• UCLA: Can the Bruins become more consistent? Mora's first season in Westwood was unquestionably successful; UCLA won the Pac-12 South, notched nine victories and beat USC for the first time in six years. But the Bruins were also all over the map. They suffered an inexplicable blowout loss at the hands of 3-9 Cal, and, after playing Stanford tight in the Pac-12 title game, they looked lost against Baylor in a Holiday Bowl beatdown. The inconsistency was not entirely surprising given how young UCLA was on offense, from redshirt freshman quarterback Brett Hundley to the presence of three starting freshman offensive linemen. But Mora's bigger concern this spring is likely the defense, which struggled against the pass last season and must replace both starting cornerbacks. Sophomores Marcus Rios and Ishmael Adams may get the first cracks at the lineup this spring.
• USC: Will Kiffin be better off without Dad around? A litany of coaching miscues plagued the Trojans during their disappointing 7-6 campaign, but even Lane Kiffin conceded after the fact that father Monte -- who resigned after the season -- was not well suited for the college ranks. New defensive coordinator Clancy Pendergast, formerly of Cal, has a better grasp at countering new-age spread offenses like Oregon and Arizona's. He'll spend the spring installing a diverse scheme that will likely see Trojans defenders playing more man coverage and flexible fronts. Meanwhile, Kiffin and newly anointed passing game coordinator and incumbent quarterback coach Clay Helton will begin grooming Matt Barkley's successor. Sophomore Max Wittek, who struggled against Notre Dame and Georgia Tech following Barkley's shoulder injury, will compete with redshirt sophomore Cody Kessler and early enrollee Max Browne.
• Utah: Is Dennis Erickson the answer for the offense? Utah's transition to the Pac-12 has been more vexing than anticipated, as the Utes' record dropped from 33-6 over their last three Mountain West seasons to 5-7 in their new league last year -- coach Kyle Whittingham's first losing season. Quarterback injuries and a constant churn of offensive coordinators have not helped the cause. Now, Whittingham is betting on former national championship and NFL coach, Erickson, 65, to reignite the offense. And Erickson has already made it known that the Utes will join the no-huddle craze in an effort to lodge more offensive plays. "That is how the game is played and how we are planning on doing it," said Erickson. Spring may be sloppy as Erickson and co-coordinator Brian Johnson get the Utes accustomed to a new tempo and work with rising sophomore quarterback Travis Wilson to become a more polished passer.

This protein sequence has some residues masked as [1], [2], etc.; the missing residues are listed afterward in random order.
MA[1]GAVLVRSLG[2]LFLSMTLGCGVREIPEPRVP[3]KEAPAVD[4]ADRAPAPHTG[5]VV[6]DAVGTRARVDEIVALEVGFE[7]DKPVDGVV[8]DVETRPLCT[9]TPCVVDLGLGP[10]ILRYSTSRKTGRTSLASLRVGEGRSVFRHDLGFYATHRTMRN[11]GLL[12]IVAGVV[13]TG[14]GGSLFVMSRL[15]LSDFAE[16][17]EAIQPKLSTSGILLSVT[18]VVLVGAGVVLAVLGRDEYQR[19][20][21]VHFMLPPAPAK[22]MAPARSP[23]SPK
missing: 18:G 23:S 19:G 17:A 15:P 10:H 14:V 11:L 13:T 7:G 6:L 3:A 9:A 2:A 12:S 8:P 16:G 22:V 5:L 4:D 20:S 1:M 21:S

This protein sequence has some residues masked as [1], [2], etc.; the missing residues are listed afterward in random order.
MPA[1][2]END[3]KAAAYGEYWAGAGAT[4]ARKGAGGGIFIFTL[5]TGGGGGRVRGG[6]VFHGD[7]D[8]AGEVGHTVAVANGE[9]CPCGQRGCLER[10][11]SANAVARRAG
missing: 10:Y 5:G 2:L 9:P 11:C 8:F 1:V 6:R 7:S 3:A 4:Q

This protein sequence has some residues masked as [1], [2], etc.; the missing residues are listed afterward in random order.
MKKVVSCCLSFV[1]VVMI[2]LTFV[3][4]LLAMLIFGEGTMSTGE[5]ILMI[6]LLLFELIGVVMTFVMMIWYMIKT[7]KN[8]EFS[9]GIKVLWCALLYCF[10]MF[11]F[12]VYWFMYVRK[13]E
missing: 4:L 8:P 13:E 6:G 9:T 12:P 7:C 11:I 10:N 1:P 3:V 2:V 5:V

• Washington: Will the 2011 version of Keith Price re-emerge in 2013? The Huskies' defense improved considerably in 2012, but previously spectacular quarterback Keith Price and the offense regressed, resulting in coach Steve Sarkisian's third straight 7-6 campaign. Former Washington quarterback great Marques Tuiasosopo has returned to Seattle as the quarterbacks coach, and his first job will be resuscitating Price, who slipped from No. 7 to No. 80 nationally in pass efficiency last season. Price spent the winter immersed in a weight program to strengthen his legs. "We wanted to get that explosiveness back that he had [in 2011]," Sarkisian said. "That's when he's at his best, exploding from the backfield and making plays." Sarkisian also plans to expand the no-huddle package that helped boost the offense in last December's 28-26 MAACO Bowl loss to Boise State. With 10 returning starters, there are no excuses for this year's attack.
• Washington State: Was the Apple Cup a sign of things to come? Leach's debut campaign in Pullman was nothing short of nightmarish -- until the final game, when the Cougars, 2-9 overall and 0-8 in the Pac-12 at the time, inexplicably upset rival Washington, 31-28, in overtime. By season's end, Wazzu increasingly counted on young players, particularly at receiver, where three freshmen (Dominique Williams, Brett Bartolone and Gabe Marks) started that last game. Three weeks of spring practice reps should help considerably in an offense that relies heavily on precision and execution. Similarly, rising senior quarterback Connor Halliday, taking over full-time for the departed Jeff Tuel, figures to become more comfortable in the offense. Leach's first year was marked by attrition and controversy, but the win over Washington gave the players something to smile about. Now, it's time to find out whether that performance was a breakthrough or a one-game fluke.
Should Gregg Popovich be blamed for Game 6 loss?
How will momentum factor into Game 7 for Heat and Spurs?